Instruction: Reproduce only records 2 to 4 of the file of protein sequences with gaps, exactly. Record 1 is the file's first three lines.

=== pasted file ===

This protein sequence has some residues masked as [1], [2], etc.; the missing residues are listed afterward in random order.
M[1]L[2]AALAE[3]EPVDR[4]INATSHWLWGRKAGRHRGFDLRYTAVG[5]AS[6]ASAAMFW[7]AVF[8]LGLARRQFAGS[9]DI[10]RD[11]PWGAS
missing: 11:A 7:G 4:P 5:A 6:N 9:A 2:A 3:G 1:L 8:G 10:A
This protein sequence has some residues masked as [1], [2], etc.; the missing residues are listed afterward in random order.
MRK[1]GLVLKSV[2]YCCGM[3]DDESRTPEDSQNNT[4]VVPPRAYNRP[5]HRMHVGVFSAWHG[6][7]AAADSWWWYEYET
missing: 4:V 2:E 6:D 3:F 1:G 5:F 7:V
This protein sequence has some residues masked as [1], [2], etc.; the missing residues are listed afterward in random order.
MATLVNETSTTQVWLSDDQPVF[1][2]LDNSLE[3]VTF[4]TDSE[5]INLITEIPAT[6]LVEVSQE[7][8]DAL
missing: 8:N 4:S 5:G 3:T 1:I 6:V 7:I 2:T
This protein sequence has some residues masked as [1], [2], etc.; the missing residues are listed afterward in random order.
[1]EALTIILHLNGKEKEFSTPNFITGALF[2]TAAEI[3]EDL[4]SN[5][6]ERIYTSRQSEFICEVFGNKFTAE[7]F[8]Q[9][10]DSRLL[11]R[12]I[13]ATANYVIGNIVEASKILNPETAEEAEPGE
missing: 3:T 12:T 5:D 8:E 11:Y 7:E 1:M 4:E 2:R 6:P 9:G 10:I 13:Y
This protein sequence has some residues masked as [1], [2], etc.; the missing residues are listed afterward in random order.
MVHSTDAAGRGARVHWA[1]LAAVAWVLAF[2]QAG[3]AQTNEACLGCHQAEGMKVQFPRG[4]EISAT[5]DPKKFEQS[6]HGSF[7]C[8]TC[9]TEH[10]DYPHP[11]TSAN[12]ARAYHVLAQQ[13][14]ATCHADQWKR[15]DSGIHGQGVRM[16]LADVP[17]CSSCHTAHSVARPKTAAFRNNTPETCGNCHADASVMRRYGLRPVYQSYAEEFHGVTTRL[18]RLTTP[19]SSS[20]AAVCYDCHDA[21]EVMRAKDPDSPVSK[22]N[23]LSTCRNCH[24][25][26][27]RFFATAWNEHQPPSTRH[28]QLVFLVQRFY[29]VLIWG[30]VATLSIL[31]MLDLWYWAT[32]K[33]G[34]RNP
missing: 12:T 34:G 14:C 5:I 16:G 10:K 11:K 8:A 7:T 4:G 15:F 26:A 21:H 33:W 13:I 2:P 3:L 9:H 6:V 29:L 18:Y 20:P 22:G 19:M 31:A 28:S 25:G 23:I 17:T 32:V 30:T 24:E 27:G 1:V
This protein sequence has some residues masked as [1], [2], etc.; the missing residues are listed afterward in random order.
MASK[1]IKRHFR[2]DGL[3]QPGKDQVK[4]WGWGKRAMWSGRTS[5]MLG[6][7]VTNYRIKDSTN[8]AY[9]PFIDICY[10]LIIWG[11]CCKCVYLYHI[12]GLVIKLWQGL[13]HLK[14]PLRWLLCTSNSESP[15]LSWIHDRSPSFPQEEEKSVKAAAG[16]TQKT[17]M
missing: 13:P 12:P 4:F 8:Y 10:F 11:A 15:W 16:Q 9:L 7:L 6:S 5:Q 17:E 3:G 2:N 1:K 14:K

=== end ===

This protein sequence has some residues masked as [1], [2], etc.; the missing residues are listed afterward in random order.
MRK[1]GLVLKSV[2]YCCGM[3]DDESRTPEDSQNNT[4]VVPPRAYNRP[5]HRMHVGVFSAWHG[6][7]AAADSWWWYEYET
missing: 4:V 2:E 6:D 3:F 1:G 5:F 7:V
This protein sequence has some residues masked as [1], [2], etc.; the missing residues are listed afterward in random order.
MATLVNETSTTQVWLSDDQPVF[1][2]LDNSLE[3]VTF[4]TDSE[5]INLITEIPAT[6]LVEVSQE[7][8]DAL
missing: 8:N 4:S 5:G 3:T 1:I 6:V 7:I 2:T
This protein sequence has some residues masked as [1], [2], etc.; the missing residues are listed afterward in random order.
[1]EALTIILHLNGKEKEFSTPNFITGALF[2]TAAEI[3]EDL[4]SN[5][6]ERIYTSRQSEFICEVFGNKFTAE[7]F[8]Q[9][10]DSRLL[11]R[12]I[13]ATANYVIGNIVEASKILNPETAEEAEPGE
missing: 3:T 12:T 5:D 8:E 11:Y 7:E 1:M 4:E 2:R 6:P 9:G 10:I 13:Y